According to epiphenomenalism, mental states like Pierre's pleasurable experience—or, at any rate, their distinctive qualia—are epiphenomena; they are side-effects or by-products of physical processes in the body. If Pierre takes a second bite, it is not caused by his pleasure from the first; If Pierre says, "That was good, so I will take another bite", his speech act is not caused by the preceding pleasure. The conscious experiences that accompany brain processes are causally impotent.
Some thinkers draw distinctions between different varieties of epiphenomenalism. In Consciousness Explained, Daniel Dennett distinguishes between a purely metaphysical sense of epiphenomenalism, in which the epiphenomenon has no causal impact at all, and Huxley's "steam whistle" epiphenomenalism, in which effects exist but are not functionally relevant.
Arguments for Epiphenomenalism 
A large body of neurophysiological data seems to support epiphenomenalism. Some of the oldest such data is the Bereitschaftspotential or "readiness potential" in which electrical activity related to voluntary actions can be recorded up to two seconds before the subject is aware of making a decision to perform the action. More recently Benjamin Libet et al. (1979) have shown that it can take 0.5 seconds before a stimulus becomes part of conscious experience even though subjects can respond to the stimulus in reaction time tests within 200 milliseconds. Recent research on the Event Related Potential also shows that conscious experience does not occur until the late phase of the potential (P3 or later) that occurs 300 milliseconds or more after the event. In Bregman's Auditory Continuity Illusion, where a pure tone is followed by broadband noise and the noise is followed by the same pure tone it seems as if the tone occurs throughout the period of noise. This also suggests a delay for processing data before conscious experience occurs. [clarify] has called the delay "The User Illusion" implying that we only have the illusion of conscious control, most actions being controlled automatically by non-conscious parts of the brain with the conscious mind relegated to the role of spectator.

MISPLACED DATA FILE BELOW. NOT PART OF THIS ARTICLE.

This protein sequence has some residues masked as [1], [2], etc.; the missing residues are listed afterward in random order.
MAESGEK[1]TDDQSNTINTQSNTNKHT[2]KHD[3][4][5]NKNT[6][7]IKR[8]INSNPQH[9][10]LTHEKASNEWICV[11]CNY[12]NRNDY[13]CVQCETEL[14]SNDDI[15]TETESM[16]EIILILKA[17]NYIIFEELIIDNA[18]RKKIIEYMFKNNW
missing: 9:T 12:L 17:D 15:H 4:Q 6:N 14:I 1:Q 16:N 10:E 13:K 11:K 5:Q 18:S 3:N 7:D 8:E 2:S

The scientific data seem to support the idea that conscious experience is created by non-conscious processes in the brain (i.e., there is subliminal processing that becomes conscious experience). These results have been interpreted to suggest that people are capable of action before conscious experience of the decision to act occurs. Some argue that this supports epiphenomenalism, since it shows that the feeling of making a decision to act is actually an epiphenomenon; the action happens before the decision, so the decision did not cause the action to occur.
Arguments against Epiphenomenalism 
Some philosophers, such as Dennett, reject both epiphenomenalism and the existence of qualia with the same charge that Gilbert Ryle leveled against a Cartesian "ghost in the machine", that they too are category mistakes. A quale or conscious experience would not belong to the category of objects of reference on this account, but rather to the category of ways of doing things.